Although drinking alcohol has become a normalized behavior, the National Institute on Alcohol Abuse and Alcoholism (NIAAA) has reported that more than 16 million people are actually struggling with alcoholism. There are many risks associated with alcohol addiction, including DUIs, legal problems, erratic behavior while drinking, loss of relationships and even physical health problems.
But how do you know if your drinking has become an addiction? Here are the signs:
- Increased tolerance. Over time, you might notice you've developed a higher tolerance for alcohol use and that you need to drink more and more to become intoxicated or buzzed. You might even notice you're drinking the same amount of alcohol, but aren't experiencing the same effects anymore.
- Withdrawal. When you stop drinking, you may notice signs of withdrawal which can range from mild to severe, including symptoms such as shaking, vomiting or delirium. You might start drinking again to relieve the symptoms of withdrawal.
- Increased alcohol use. You may be drinking in larger amounts or for a longer period of time than intended.
- A desire to stop drinking. You might notice you want to cut down, control or quit drinking but have been unable to do so.
- Time spent thinking about alcohol. You might spend excessive time thinking about drinking, working on obtaining alcohol or planning drinking events. You may also start to notice you're spending a lot of time recovering from a hangover or night out.
- Letting go of important things in life. You may become unable to follow-through with obligations at work, school or home due to excess drinking – like not showing up for work, missing class, or experiencing interpersonal problems with family members.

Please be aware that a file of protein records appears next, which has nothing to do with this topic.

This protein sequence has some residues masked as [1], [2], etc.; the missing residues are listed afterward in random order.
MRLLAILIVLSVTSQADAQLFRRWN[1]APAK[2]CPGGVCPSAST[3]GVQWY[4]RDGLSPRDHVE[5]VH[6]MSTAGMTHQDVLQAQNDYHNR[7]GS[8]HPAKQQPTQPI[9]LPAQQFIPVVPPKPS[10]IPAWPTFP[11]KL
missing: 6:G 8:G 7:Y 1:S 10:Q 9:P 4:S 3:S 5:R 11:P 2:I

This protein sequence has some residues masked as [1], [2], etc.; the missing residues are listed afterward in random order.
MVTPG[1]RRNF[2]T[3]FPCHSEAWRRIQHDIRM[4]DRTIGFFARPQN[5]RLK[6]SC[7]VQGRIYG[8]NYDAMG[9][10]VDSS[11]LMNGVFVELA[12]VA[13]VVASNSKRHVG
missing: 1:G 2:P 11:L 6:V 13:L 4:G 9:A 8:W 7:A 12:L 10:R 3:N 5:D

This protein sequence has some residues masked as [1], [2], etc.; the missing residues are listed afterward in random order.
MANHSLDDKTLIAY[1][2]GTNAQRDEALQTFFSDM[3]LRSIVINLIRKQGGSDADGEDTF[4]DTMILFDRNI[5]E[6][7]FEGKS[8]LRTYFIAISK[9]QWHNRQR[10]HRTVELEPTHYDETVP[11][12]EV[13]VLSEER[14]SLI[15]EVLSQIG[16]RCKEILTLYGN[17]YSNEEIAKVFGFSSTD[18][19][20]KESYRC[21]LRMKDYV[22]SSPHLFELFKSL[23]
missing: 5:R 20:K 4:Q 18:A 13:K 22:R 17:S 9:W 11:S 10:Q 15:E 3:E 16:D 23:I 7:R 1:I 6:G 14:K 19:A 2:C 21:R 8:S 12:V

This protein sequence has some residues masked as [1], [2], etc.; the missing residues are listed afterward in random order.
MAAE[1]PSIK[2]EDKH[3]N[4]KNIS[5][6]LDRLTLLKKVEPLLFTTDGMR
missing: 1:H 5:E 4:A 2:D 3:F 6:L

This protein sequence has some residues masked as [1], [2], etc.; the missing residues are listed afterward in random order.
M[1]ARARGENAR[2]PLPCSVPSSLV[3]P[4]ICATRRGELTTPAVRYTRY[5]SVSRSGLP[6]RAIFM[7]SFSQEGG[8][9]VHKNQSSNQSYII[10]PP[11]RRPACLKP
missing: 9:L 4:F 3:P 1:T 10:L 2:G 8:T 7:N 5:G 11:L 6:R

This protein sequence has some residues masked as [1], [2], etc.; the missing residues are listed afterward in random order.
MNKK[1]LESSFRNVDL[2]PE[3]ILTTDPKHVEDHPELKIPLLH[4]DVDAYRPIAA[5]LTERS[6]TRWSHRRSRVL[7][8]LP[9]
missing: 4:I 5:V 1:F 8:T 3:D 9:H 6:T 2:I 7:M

- Continued alcohol use. A key sign of alcohol addiction is continuing to drink despite experiencing negative effects or consequences, whether they're interpersonal, legal or health-related.
The National Institute on Alcohol Abuse and Alcoholism states that if you've been experiencing any of the above symptoms, you may be struggling with alcoholism. To get started on your recovery journey, consider contacting a treatment center, therapist or psychiatrist for a chemical use assessment or evaluation to see if treatment is right for you.
Treating Alcohol Addiction
If you or a loved one is struggling with alcohol addiction, help is available. Alcoholism can be treated through recovery – an ongoing process of restoring health to the body and mind, while achieving personal health without the use of alcohol.
There are many treatment options for substance use disorder, and if you're struggling with alcohol addiction you may consider finding a treatment center that focuses specifically on alcoholism. While any and all treatment for addiction is beneficial, alcoholism represents a significant part of the addiction breakdown in the United States. Of the 22.5 million people estimated to have a substance use disorder, approximately 16 million people have an alcohol use disorder. Additionally, according to the National Institute on Drug Abuse (NIDA), more than 23 percent of people entering public treatment centers report alcohol abuse or addiction.
Alcohol rehab centers present significant benefits to people seeking treatment. While exact effectiveness or success rates are hard to measure and often vary, many people find recovery through a formal treatment program. By working with a counselor, group therapy program, or other treatment program, people often experience many benefits like repaired relationships, better physical health, improved coping skills and sustained sobriety, NIDA states on their website.
Treatment Options for Alcoholism
If you're ready to get help for alcohol addiction, there are different paths to recovery you might consider: